6 tools and tips for launching a microsite
Marius and I had the pleasure of working with NerdWallet in an experiment they ran while entering the health-tech space. Working with them has been a true pleasure. We highly recommend their products and articles, and their workplace.
In this article, we'd like to walk you through the scenario and summarize key lessons we learned during the process of launching a microsite fast and experimenting with a new niche for your business.
The problem they chose to tackle was this:
Choosing a health plan can be intimidating. There are hidden costs, exclusions of coverage and it's hard to budget for what you really need.
The solution: Make it simpler. But how? Read on for details.
After noticing the need for answers to the above question, the next step was to assess market interest by launching a (mostly static) microsite. To give you an idea, the project scope included:
- a landing page with video
- a couple of static pages
- downloadable resources (available only after entering an email address)
- a contact form that sends emails behind the scenes, and subscribes users to a mailing list
- an admin interface to view and manage email submissions
We were involved in building the initial microsite and launching it, all in a couple of weeks. Thankfully, we succeeded: on time and on budget! No doubt their clear communication and flexibility to scope the project was a big factor.
If you never worked with consultants before, don't worry! We can help your project succeed too. We will walk you through every step of the process, from scoping out the project to completion.
Note: Shortly after the project completion, NerdWallet decided to focus on its core business (fin-tech) and discontinued use of the Open Enrollment tool.
1. Scope, but do it cross-team
Scope is a well known concern when trying to launch something fast. But you can't just scope a project using one Project Manager and no other people. Consider involving at least enough team mates to cover each of the skills needed to drive the project to completion. That way, your estimates are much more accurate.
Of course, you don't want the process of estimating to take forever, but you also don't want to rush it, else you'll miss the target by a long-shot.
Fortunately, microsites tend to be easier to ballpark. We worked with NerdWallet to find a scope suitable to their budget.
Tips for scoping:
- Focus on the 2-3 key goals to validate the project. You can always throw in more data points later.
- Variable functionality always has more edge cases than you think when testing. Keep things simple, avoid having choices.
2. Collect key data: focus on few metrics
When collecting data, it's hard to stop. But you're better off focusing on just a few metrics. You can slap an analytics tool on the page to cover "everything else".
Tips for collecting data:
- Make sure there's a clear call to action on each page and track clicks/submissions for that action.
- Make sure you're requiring only the key data you need in the form: usually, name, email and phone number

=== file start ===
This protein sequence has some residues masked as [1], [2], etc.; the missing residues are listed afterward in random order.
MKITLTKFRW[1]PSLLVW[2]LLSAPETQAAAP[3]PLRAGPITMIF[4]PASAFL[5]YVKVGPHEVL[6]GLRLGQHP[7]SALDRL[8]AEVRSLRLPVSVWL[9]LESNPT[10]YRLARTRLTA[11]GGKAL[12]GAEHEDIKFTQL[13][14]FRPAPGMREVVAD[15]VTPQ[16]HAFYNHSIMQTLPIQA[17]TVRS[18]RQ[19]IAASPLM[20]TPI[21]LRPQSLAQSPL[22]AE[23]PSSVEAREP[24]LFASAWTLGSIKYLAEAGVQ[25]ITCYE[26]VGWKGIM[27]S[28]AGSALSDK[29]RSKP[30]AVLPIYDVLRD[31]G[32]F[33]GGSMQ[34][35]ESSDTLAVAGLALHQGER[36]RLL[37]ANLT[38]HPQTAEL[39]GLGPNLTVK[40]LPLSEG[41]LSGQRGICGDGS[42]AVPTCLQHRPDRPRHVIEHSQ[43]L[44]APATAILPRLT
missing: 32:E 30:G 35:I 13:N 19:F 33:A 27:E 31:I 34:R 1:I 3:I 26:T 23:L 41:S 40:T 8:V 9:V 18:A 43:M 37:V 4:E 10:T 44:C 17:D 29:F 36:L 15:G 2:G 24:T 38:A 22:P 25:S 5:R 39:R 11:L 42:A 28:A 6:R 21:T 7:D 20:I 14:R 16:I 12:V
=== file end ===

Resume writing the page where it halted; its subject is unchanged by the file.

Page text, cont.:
- Make other data optional. Sometimes, an optional drop-down with auto-complete will do
3. Include a friendly touch in your copy
Even on a professional site, don't intimidate your clients. Sound approachable!
- Your copy should sound as if you were speaking candidly and politely to a friend
- Include a video if you can, and make yourself feel personal and on an equal level to your clients (shows you respect them)
- Consider giving something away for free (especially in exchange for contact information and the right to follow up). If nothing else, send them a link to this:
4. Make sure you have status pages
Your users have a magic habit of breaking or landing on unknown links. So you want to make sure to handle the common cases
- a 500 (Server Error) page, in case something goes wrong with your server. You can include an email address here, and maybe even a custom error message or code so people can tell you what they saw. It makes them feel important. It shows you care.
- a 404 (Page Not Found) for unexpected URLs (mysteriously, your users will always land on those). This should have a call to action on it as well! And maybe something funny or endearing to make the user feel better. Who knows, it may even go viral!
5. Deploy free or on affordable infrastructure
Once your microsite grows, your choice of infrastructure should allow for scalability with little to no effort. Provided, of course, that your code is architected accordingly.
Tips for deploying:
- If you're using AWS or VPS, make sure your webserver still runs after rebooting the machine (along with all the other tools the site needs)
- Go HTTPS-only. It's free now, and it protects your users.
- Have an email (or ticketing system) that works, where people can reach out to you in case something goes wrong with your site.
6. Include basic monitoring/testing
Consider having at least a service like pingdom monitoring your landing page. If any of your pages are complex, or slow to load, more involved tools like New Relic may be better suited. Often, hosted infrastructure services like the ones mentioned above have their own monitoring you can use. And tutorials for how to do the basics. Do it!
Tips for monitoring:
- Make sure at least your landing page is monitored every so often (e.g. every 30 minutes)
- Test that you receive notifications if something is down (sounds basic, but many times engineers skip this step)
- In case something goes wrong, make sure you know what to do, or who to call (you can put together a brief document)
NerdWallet is hiring full-timers! Check out their careers section.